Preparing Your House for Sale
Sometimes life events, such as divorce or a job relocation, force us to make changes whether we like it or not. Luckily, most of the time, the decision to move is well-thought out over the course of a couple of years. As homeowners, you should always have one eye towards the inevitable resale of your property to ensure that you get the most equity out of it. Whether you are thinking about moving in 6 months or 6 years, here are some tips to help you prepare:
Is your roof nearing the end of its life? How about your hot water heater? Now is the time to devise a plan to replace these systems periodically so they don’t come up as being big problems for a potential buyer. Think about those quirky things that you’ve learned to live with but never addressed such as: cracked tiles, low water pressure or a weathered deck. Choosing a few repairs to tackle each year will make your future transaction so much smoother.
If you don’t like surprises, scheduling a home inspection before you put your house the market might be for you. You’ll receive a thorough report from a licensed home inspector which will highlight repairs needed, either immediately or eventually. Just keep in mind that any major issues that may come up would have to be disclosed to a buyer.
It is always a good idea to check with the town to see if there are any open permits that have not been closed out by you or a previous owner. If you bought your home over 10 years ago, chances are you didn’t conduct an oil tank sweep which has become commonplace at inspections these days. If you suspect that you could have an underground storage tank (UST), consider having a sweep done. The cost is a few hundred dollars but you’ll have peace of mind and a certificate that you can share with your future buyer. If it turns out that you do have a UST, you’ll have to remove it or face reluctant buyers down the road.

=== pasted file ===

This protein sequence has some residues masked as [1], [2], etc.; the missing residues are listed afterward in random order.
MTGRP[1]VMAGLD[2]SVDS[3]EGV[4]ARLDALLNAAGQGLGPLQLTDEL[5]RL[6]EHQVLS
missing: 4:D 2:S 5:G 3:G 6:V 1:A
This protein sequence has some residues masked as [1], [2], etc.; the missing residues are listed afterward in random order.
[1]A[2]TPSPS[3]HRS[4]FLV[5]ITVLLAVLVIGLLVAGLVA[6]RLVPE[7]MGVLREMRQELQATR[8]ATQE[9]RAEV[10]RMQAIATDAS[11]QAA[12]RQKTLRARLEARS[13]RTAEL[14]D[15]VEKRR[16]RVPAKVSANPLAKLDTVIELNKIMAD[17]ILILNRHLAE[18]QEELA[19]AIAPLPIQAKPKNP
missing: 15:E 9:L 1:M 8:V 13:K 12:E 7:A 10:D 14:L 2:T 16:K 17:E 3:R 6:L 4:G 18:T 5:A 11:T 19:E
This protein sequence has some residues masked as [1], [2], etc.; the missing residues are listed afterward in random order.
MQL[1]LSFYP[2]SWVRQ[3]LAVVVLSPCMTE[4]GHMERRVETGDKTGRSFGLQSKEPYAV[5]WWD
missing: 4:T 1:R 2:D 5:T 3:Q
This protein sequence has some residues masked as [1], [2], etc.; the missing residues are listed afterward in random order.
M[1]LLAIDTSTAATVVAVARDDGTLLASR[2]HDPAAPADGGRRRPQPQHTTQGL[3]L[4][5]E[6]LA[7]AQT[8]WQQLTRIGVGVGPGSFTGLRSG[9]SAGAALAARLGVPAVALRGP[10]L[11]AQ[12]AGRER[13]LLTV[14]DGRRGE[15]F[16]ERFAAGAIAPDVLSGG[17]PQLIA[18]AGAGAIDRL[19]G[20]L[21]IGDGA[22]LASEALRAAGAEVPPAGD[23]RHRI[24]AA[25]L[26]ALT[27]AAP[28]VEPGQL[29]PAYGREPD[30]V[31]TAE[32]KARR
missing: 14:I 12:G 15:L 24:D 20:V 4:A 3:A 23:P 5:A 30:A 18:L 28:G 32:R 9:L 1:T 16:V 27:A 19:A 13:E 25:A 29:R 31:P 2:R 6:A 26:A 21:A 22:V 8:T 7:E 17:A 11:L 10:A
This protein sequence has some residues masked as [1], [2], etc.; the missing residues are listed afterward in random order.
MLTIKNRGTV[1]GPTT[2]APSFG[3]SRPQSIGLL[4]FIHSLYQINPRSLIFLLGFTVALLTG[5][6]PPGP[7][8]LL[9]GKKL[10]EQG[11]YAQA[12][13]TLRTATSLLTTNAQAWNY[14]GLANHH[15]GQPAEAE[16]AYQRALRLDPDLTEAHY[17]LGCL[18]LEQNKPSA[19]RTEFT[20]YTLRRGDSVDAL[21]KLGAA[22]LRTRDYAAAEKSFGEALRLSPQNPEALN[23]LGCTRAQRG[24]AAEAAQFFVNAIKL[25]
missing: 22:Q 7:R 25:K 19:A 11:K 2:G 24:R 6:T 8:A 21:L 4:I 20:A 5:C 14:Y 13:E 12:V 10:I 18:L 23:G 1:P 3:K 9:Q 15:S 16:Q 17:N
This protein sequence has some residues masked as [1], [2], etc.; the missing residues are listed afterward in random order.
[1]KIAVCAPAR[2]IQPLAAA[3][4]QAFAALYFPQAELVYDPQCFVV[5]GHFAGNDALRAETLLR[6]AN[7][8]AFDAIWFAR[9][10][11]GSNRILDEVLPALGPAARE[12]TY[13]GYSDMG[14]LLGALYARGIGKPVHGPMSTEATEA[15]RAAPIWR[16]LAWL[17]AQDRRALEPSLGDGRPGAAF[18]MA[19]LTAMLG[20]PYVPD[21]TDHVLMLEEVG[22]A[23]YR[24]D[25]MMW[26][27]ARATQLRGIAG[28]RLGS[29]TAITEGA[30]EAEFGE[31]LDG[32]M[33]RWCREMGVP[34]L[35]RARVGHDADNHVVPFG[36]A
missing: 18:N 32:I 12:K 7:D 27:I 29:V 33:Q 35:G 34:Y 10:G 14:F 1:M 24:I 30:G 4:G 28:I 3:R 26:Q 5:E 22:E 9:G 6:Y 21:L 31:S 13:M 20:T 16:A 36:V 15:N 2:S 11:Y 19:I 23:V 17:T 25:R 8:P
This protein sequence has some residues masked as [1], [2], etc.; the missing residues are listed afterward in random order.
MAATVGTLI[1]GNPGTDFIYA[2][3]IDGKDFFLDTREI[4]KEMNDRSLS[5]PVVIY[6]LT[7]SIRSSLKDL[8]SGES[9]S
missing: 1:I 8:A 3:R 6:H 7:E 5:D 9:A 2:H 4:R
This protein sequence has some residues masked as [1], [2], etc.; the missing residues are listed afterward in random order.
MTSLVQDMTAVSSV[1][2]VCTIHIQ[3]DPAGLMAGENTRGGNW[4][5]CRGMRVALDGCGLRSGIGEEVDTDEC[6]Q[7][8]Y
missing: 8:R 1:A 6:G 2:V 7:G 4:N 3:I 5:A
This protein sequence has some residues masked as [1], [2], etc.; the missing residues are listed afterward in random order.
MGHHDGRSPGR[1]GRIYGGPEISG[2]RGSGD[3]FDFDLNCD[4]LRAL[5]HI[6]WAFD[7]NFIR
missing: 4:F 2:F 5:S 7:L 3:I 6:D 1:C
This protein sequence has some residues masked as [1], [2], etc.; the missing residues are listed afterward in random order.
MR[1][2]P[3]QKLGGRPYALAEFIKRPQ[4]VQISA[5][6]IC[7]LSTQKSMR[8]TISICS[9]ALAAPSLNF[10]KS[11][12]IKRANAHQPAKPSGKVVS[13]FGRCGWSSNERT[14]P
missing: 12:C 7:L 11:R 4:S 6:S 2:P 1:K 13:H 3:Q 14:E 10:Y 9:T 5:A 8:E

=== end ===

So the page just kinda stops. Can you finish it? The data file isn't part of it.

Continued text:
So, what home improvements give the best return? Finishing the basement and renovating the kitchen and bathrooms add the most value to a home but, at a significant investment. If your kitchen and baths are in good condition but are a little dated and you don’t plan to stick around for at least a couple of years, pass on the total renovation. Instead, opt for simple and less costly updates which can make a big impact too. Replacing bathroom vanities and fixtures, glazing a Pepto-pink bathtub, painting kitchen cabinets white and ripping out old carpet to reveal hardwood floors will make your home more appealing to today’s home buyers who prefer not to spend too much time and money on home renovations. Finally, you’ll never get a second chance to make first impression so think about a new front door, new garage doors and some fresh mulch and/or plantings that will improve your curb appeal.
If you are considering doing a major home renovation and are not sure if your plans will enhance resale value, consult your Realtor. She or he can help you assess if adding a 5th bedroom or a mudroom is better for resale.
It is GO time!
Now that you’re ready to sell, you should interview a couple of local agents if you don’t currently work with one. You’ll want to make sure the agent you hire is a good fit. Obviously, experience is a key requirement but there are other factors to consider. Does the agent know the market on a hyper-local level? What kind of tools does the agent have to price and market the house effectively? The agent should provide a comprehensive market analysis based on many data points that will give you an idea of what your house is worth in the current market.
Interested to know what your house might be worth? Contact me, Kristin Graves, Broker/Owner RE/MAX Properties 201-825-6600 x222 or www.kristingraves.com